We news junkies are an edgy lot and can easily be recognised by our strange tics and nervous flashing eyes looking for a TV screen or a computer monitor to catch up on the latest.
What if something happens and I miss it?
There could be a tsunami somewhere, a cabinet reshuffle or a Guptagate scandal – maybe I’d better check my Twitter feed before I continue with this column?
Take for example an article published this week on the BBC website about the tough times that poor white South Africans are living through.
John Simpson, BBC’s highly regarded World Affairs editor who had many years of reporting experience in this country has managed to unite the ANC, the DA and a slew of media commentators in their criticism of his poorly researched, facile commentary on the plight of poor whites.
Under the calculatedly provocative headline 'Do white people have a future in South Africa?' – he says the answer is, “yes, but…”.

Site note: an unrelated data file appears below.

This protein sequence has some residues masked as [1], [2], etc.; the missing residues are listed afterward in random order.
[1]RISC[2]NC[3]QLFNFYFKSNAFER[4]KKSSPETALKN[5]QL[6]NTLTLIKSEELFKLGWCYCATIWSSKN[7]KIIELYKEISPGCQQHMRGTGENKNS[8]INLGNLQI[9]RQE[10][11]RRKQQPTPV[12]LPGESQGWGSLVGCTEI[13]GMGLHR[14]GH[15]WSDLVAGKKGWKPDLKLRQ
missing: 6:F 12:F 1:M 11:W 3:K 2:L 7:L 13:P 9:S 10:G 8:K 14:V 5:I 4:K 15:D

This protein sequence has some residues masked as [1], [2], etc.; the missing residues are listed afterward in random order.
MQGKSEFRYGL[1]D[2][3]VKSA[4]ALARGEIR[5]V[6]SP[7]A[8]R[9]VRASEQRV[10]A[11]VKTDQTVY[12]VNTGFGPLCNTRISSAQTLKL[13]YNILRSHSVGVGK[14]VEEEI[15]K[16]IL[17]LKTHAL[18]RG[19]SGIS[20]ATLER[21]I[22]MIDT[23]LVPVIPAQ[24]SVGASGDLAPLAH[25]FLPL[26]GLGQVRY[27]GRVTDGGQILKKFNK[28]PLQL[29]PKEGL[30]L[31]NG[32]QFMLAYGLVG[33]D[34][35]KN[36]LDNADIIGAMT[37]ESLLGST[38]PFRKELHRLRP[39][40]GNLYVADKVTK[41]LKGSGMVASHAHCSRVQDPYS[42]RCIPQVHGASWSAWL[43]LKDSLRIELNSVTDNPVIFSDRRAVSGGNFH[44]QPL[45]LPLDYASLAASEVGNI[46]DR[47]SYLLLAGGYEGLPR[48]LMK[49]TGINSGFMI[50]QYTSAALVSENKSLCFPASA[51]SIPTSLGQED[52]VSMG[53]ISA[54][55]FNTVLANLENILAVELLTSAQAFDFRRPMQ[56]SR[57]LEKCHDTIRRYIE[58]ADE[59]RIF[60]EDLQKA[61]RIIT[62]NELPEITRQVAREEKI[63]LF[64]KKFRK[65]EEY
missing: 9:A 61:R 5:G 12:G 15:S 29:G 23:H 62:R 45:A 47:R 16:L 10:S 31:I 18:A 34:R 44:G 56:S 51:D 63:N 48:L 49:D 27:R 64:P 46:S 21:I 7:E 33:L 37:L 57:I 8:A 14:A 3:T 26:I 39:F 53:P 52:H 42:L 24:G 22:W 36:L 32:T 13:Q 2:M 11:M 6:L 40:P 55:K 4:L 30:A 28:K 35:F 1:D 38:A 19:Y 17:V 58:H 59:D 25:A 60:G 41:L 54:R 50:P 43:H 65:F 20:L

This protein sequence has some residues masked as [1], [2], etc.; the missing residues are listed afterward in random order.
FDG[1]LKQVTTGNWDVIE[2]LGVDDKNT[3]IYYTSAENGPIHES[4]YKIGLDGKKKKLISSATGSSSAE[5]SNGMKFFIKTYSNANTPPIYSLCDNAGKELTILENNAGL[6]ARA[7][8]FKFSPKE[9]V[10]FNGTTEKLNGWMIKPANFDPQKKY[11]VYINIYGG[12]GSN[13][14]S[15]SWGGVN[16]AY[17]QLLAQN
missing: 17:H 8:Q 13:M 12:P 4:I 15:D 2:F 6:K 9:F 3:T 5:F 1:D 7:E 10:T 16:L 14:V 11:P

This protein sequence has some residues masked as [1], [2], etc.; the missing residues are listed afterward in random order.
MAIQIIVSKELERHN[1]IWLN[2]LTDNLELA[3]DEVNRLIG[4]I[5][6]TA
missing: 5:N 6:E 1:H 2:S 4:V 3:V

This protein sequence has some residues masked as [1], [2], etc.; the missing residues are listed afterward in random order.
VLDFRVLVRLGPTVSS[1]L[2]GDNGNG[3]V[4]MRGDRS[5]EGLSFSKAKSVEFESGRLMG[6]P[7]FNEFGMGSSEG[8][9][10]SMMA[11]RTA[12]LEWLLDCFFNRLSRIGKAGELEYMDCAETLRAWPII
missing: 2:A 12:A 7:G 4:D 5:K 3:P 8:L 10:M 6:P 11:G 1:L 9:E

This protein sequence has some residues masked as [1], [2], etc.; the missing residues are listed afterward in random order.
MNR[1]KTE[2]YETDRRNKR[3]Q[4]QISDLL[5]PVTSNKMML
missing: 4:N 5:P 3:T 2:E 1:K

The article invokes contrived statistical relationships such as – “you are twice as likely to be murdered if you are a white farmer than if you are a police officer” – without attributing these figures to a source – to make Simpson’s point.
Furthermore, the web article lacks balance as it relies heavily on the opinions of Afriforum’s Ernst Roets and statistics drawn from the South African Institute of Race Relations, an organisation that sometimes shows a predisposition to favour Afriforum’s campaigns.
The real problem with Simpson’s article is not that he misspelled the name of a woman (Belinda van Nord instead of van Noord) who he quoted, nor that he misspelled the name of a place (Geluik instead of Geluk) that he referred to twice, but rather the weight that such an article carries in the international blogosphere.
Simpson and the BBC are at the top of the credibility pile when it comes to news and information so when they do a hack job it infiltrates news sites and discussion groups like a flu virus and is rapidly understood as received wisdom.
The fact is that Simpson’s article creates the wrong impression about South Africa.
White South Africans are not being persecuted or targeted by the majority government as the article implies.
Poverty is arguably one of the most serious problems in this country. Many millions of people can be described as poor and some of them happen to be white.
…See why the news is so important?